Theoretically speaking, the balance of payment (BoP) account of a country is like a square, where all sides are of equal size. But in reality, countries do face situations in which the opposite sides of the BoP account don’t actually match up. This mismatch of size can lead to either a surplus or a deficit in the BoP account. A high surplus in the BoP account hardly makes headlines but a huge deficit and a mere likelihood of what is known as a balance of payment crisis, like any bad news, attracts news-hungry analysts from all sides. Leaving popular myths behind, let’s find out what are the factors that can lead to a BoP crisis for a country.
Johnny: How does a surplus in one component of the BoP account take care of a deficit in the other?
Jinny: In BoP accounts of countries, it is the overall balance that matters. A country seeing overall surplus in its BoP account will experience a rise in its foreign exchange (forex) reserves, whereas a country facing an overall deficit will see a decrease in its forex reserves. But the final picture of the BoP account emerges only after taking into account the deficits and surpluses of different components of the account. If the values of imports are higher than that of exports, then the balance in the visible trade account would be in deficit. But if the receipts in respect of invisible trade are higher than the payments, then the surplus in that account would take care of the deficit in our visible trade account.
Similarly, higher remittance from abroad would also help us in reducing our deficit. But sometimes, even after taking into account all surpluses, the overall balance in the current account may remain in deficit. In such a situation, the surplus in the capital account plays an important role in balancing the deficit in the current account.
But what’s the guarantee that the capital account would be in surplus when the current account is in deficit? In fact, there is no guarantee. Capital account includes transactions relating to short-term capital inflows, which can very well reverse at the first sign of trouble. So, we can actually face a situation in which a high current account deficit leads to flight of money under the capital account. In such a situation, the country can use its forex reserves to meet its obligations in foreign currency. In case the country does not have sufficient forex reserves, the situation may deteriorate into a full-blown balance of payment crisis. Many countries have actually gone through such a situation. But many countries have still managed robust capital account inflows right in the face of a high current account deficit.
Johnny: How do some countries manage to do that, whereas others fail?
Jinny: That is possible because international investors know very well that a high current account deficit in itself need not be a sign of trouble in the first place. Investors look closely at all fundamentals. Growth of the gross domestic product, inflation, forex reserves, exchange rates... They all play an important role in influencing investors’ sentiments. If you are importing capital goods for building dams and factories, then you are laying the foundation for future prosperity, albeit at the cost of the present current account deficit. Any long-term investor would love to invest in such a country.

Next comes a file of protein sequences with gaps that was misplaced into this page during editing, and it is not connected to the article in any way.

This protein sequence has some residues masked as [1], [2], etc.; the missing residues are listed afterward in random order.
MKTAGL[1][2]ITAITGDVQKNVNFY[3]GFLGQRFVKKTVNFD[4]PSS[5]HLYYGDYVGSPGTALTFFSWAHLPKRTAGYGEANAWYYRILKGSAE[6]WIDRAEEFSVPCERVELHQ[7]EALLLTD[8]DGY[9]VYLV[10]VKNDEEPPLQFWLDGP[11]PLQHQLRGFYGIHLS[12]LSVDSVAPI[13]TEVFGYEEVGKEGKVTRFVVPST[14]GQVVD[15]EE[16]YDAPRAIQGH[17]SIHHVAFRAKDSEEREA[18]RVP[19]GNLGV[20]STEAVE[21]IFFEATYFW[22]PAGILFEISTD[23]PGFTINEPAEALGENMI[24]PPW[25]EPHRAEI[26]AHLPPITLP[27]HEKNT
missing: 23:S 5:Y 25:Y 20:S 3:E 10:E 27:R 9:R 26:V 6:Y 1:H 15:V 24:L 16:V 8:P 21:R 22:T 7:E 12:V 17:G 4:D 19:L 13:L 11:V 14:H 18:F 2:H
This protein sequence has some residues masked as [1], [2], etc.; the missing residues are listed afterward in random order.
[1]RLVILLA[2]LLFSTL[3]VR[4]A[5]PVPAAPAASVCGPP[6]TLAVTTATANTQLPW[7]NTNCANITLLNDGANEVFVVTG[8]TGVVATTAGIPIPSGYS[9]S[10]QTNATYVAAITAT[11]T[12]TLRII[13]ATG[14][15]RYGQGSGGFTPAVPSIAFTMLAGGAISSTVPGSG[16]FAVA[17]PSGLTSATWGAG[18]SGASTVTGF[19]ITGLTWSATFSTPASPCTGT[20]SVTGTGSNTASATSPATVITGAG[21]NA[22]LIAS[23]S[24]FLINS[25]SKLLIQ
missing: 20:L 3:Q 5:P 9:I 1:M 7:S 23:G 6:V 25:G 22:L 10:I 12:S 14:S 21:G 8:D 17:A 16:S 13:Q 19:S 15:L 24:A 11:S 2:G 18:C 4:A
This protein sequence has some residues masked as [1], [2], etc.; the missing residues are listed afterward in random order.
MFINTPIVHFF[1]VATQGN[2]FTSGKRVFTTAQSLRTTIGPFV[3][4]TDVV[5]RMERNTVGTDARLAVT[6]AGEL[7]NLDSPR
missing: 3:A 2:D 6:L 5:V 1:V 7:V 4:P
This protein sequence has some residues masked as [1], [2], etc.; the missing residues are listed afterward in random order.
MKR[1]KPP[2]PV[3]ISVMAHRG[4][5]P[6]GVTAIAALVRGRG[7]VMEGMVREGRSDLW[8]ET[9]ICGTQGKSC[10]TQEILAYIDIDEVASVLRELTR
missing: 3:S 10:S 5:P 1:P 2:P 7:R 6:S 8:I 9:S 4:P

Also, the world economy, much like Pavlov’s dog, works on incentives. A high domestic interest rate is surely a plus with international investors as long as they are sure of your capacity to repay. It makes it easier for countries to borrow money from the international market to increase their capital receipts. Many countries manage to survive a high current account deficit because of a long queue of lenders ready to pour in their money.
A favourable exchange rate could be another incentive for international investors. But these incentives can work only in the short run. In the long run, only strong economic fundamentals, coupled with the tendency of an economy to correct itself, can save a country from a full-blown balance of payment crisis.
Johnny: How does an economy facing a huge current account deficit correct itself?
Jinny: No human force can immediately change a deficit of the current account into a surplus, but if left alone, the forces of economic demand and supply constantly work to bring an economy to its natural state of equilibrium.
Let’s try to understand how it happens. In case of a huge current account deficit, the demand for foreign currency is higher than that for the domestic currency. This pull of demand in a free market would lead to depreciation of the domestic currency in terms of foreign currency.
The depreciation of the currency would make imports costlier and exports cheaper. This means that importing goods would become less profitable, whereas exporting goods would become more profitable. In short, imports would decrease and exports would increase; this would ultimately restore the balance in the trade account. This is how the imbalance starts correcting itself.
Johnny: That sounds interesting. The economy knows how to correct itself.
What: A large deficit in the balance of payment (BoP) account may lead to a BoP crisis for a country.
Why: An imbalance in the BoP account can turn into a BoP crisis if other economic fundamentals are also weak.
How: The forces of demand and supply help in correcting the imbalance in the BoP account.
Shailaja and Manoj K. Singh have important day jobs with an important bank. But Jinny and Johnny have plenty of time for your suggestions and ideas for their weekly chat. You can write to both of them at firstname.lastname@example.org